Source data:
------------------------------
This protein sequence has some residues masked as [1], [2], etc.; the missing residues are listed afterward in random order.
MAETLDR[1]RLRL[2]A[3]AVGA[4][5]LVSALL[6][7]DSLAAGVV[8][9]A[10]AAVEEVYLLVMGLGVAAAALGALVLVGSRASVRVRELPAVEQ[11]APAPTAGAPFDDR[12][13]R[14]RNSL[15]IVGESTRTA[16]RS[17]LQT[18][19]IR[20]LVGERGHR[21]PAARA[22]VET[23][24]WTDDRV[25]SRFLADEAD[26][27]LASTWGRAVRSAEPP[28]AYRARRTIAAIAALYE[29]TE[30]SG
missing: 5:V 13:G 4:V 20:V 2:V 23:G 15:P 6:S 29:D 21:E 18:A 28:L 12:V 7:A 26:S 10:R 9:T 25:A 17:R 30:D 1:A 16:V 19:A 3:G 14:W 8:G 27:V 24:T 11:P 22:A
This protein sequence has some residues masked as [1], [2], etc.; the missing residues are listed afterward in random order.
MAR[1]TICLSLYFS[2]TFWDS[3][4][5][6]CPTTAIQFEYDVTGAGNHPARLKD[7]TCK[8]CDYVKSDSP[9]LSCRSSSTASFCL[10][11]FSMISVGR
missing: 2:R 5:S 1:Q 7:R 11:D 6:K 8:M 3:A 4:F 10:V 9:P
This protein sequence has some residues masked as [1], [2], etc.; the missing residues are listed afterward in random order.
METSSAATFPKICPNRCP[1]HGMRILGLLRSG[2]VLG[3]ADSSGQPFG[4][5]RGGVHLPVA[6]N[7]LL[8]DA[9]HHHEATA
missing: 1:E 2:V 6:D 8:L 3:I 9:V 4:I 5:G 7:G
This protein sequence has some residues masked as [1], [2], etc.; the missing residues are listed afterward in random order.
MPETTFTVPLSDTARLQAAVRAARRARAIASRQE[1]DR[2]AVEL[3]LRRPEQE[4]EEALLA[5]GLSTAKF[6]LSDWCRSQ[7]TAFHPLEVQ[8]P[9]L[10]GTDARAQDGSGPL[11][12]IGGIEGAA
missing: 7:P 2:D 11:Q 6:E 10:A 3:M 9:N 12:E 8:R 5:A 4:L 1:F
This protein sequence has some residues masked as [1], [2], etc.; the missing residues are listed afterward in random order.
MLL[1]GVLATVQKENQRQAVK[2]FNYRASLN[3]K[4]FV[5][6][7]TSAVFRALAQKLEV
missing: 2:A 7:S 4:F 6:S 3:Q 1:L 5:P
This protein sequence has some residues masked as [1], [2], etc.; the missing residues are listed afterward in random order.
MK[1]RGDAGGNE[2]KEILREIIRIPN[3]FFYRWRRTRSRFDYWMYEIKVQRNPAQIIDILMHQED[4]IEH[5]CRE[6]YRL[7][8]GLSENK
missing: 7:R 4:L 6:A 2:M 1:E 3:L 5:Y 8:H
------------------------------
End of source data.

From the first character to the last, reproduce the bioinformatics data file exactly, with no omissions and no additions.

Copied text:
This protein sequence has some residues masked as [1], [2], etc.; the missing residues are listed afterward in random order.
MAETLDR[1]RLRL[2]A[3]AVGA[4][5]LVSALL[6][7]DSLAAGVV[8][9]A[10]AAVEEVYLLVMGLGVAAAALGALVLVGSRASVRVRELPAVEQ[11]APAPTAGAPFDDR[12][13]R[14]RNSL[15]IVGESTRTA[16]RS[17]LQT[18][19]IR[20]LVGERGHR[21]PAARA[22]VET[23][24]WTDDRV[25]SRFLADEAD[26][27]LASTWGRAVRSAEPP[28]AYRARRTIAAIAALYE[29]TE[30]SG
missing: 5:V 13:G 4:V 20:V 2:V 23:G 15:P 6:S 29:D 21:E 18:A 28:L 12:V 7:A 26:S 10:R 9:T 25:A 17:R 30:D 1:A 16:V 19:A 3:G 14:W 8:G 27:V 24:T 11:P 22:A
This protein sequence has some residues masked as [1], [2], etc.; the missing residues are listed afterward in random order.
MAR[1]TICLSLYFS[2]TFWDS[3][4][5][6]CPTTAIQFEYDVTGAGNHPARLKD[7]TCK[8]CDYVKSDSP[9]LSCRSSSTASFCL[10][11]FSMISVGR
missing: 2:R 5:S 1:Q 7:R 11:D 6:K 8:M 3:A 4:F 10:V 9:P
This protein sequence has some residues masked as [1], [2], etc.; the missing residues are listed afterward in random order.
METSSAATFPKICPNRCP[1]HGMRILGLLRSG[2]VLG[3]ADSSGQPFG[4][5]RGGVHLPVA[6]N[7]LL[8]DA[9]HHHEATA
missing: 1:E 2:V 6:D 8:L 3:I 9:V 4:I 5:G 7:G
This protein sequence has some residues masked as [1], [2], etc.; the missing residues are listed afterward in random order.
MPETTFTVPLSDTARLQAAVRAARRARAIASRQE[1]DR[2]AVEL[3]LRRPEQE[4]EEALLA[5]GLSTAKF[6]LSDWCRSQ[7]TAFHPLEVQ[8]P[9]L[10]GTDARAQDGSGPL[11][12]IGGIEGAA
missing: 7:P 2:D 11:Q 6:E 10:A 3:M 9:N 12:E 8:R 5:A 4:L 1:F
This protein sequence has some residues masked as [1], [2], etc.; the missing residues are listed afterward in random order.
MLL[1]GVLATVQKENQRQAVK[2]FNYRASLN[3]K[4]FV[5][6][7]TSAVFRALAQKLEV
missing: 2:A 7:S 4:F 6:S 3:Q 1:L 5:P
This protein sequence has some residues masked as [1], [2], etc.; the missing residues are listed afterward in random order.
MK[1]RGDAGGNE[2]KEILREIIRIPN[3]FFYRWRRTRSRFDYWMYEIKVQRNPAQIIDILMHQED[4]IEH[5]CRE[6]YRL[7][8]GLSENK
missing: 7:R 4:L 6:A 2:M 1:E 3:L 5:Y 8:H